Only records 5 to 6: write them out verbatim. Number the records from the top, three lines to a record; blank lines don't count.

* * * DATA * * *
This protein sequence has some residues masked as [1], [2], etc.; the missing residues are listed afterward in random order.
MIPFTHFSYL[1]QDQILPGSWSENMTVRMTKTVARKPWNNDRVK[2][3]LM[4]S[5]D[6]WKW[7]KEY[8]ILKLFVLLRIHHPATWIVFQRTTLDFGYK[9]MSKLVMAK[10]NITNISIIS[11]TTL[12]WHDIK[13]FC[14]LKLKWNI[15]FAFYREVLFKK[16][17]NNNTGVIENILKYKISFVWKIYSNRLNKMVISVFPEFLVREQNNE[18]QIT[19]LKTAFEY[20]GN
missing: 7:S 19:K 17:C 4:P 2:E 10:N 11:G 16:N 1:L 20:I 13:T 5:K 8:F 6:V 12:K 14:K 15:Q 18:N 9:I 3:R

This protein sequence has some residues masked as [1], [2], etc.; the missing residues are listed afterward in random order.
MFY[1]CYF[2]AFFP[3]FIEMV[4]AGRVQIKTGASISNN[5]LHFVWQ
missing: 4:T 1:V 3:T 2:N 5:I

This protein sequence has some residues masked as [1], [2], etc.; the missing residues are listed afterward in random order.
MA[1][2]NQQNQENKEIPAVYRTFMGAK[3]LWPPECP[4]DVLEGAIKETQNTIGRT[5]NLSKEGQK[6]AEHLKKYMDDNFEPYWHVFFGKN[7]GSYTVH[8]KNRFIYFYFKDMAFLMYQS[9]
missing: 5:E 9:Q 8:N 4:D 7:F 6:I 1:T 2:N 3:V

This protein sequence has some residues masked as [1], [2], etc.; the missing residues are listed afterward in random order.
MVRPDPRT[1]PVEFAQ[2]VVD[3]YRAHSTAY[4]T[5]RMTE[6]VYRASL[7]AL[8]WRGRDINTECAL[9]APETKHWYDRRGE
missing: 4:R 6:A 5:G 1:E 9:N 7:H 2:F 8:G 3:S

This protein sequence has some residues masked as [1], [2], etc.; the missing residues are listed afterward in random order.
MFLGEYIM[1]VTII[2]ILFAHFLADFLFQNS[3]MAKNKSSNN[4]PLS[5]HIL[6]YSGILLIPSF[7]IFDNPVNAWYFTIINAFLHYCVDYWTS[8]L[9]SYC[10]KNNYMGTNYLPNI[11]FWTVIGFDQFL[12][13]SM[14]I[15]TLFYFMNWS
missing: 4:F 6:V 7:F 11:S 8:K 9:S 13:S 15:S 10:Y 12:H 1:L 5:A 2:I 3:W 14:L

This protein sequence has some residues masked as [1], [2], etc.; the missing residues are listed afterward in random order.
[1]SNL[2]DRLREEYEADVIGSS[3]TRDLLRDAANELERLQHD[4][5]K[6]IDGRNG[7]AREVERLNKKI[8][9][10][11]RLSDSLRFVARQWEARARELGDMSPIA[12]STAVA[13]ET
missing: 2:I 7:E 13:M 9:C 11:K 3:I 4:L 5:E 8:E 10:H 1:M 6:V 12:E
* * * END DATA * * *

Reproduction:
This protein sequence has some residues masked as [1], [2], etc.; the missing residues are listed afterward in random order.
MFLGEYIM[1]VTII[2]ILFAHFLADFLFQNS[3]MAKNKSSNN[4]PLS[5]HIL[6]YSGILLIPSF[7]IFDNPVNAWYFTIINAFLHYCVDYWTS[8]L[9]SYC[10]KNNYMGTNYLPNI[11]FWTVIGFDQFL[12][13]SM[14]I[15]TLFYFMNWS
missing: 4:F 6:V 7:F 11:S 8:K 9:S 13:S 15:S 10:Y 12:H 1:L 5:A 2:I 3:W 14:L

This protein sequence has some residues masked as [1], [2], etc.; the missing residues are listed afterward in random order.
[1]SNL[2]DRLREEYEADVIGSS[3]TRDLLRDAANELERLQHD[4][5]K[6]IDGRNG[7]AREVERLNKKI[8][9][10][11]RLSDSLRFVARQWEARARELGDMSPIA[12]STAVA[13]ET
missing: 2:I 7:E 13:M 9:C 11:K 3:I 4:L 5:E 8:E 10:H 1:M 6:V 12:E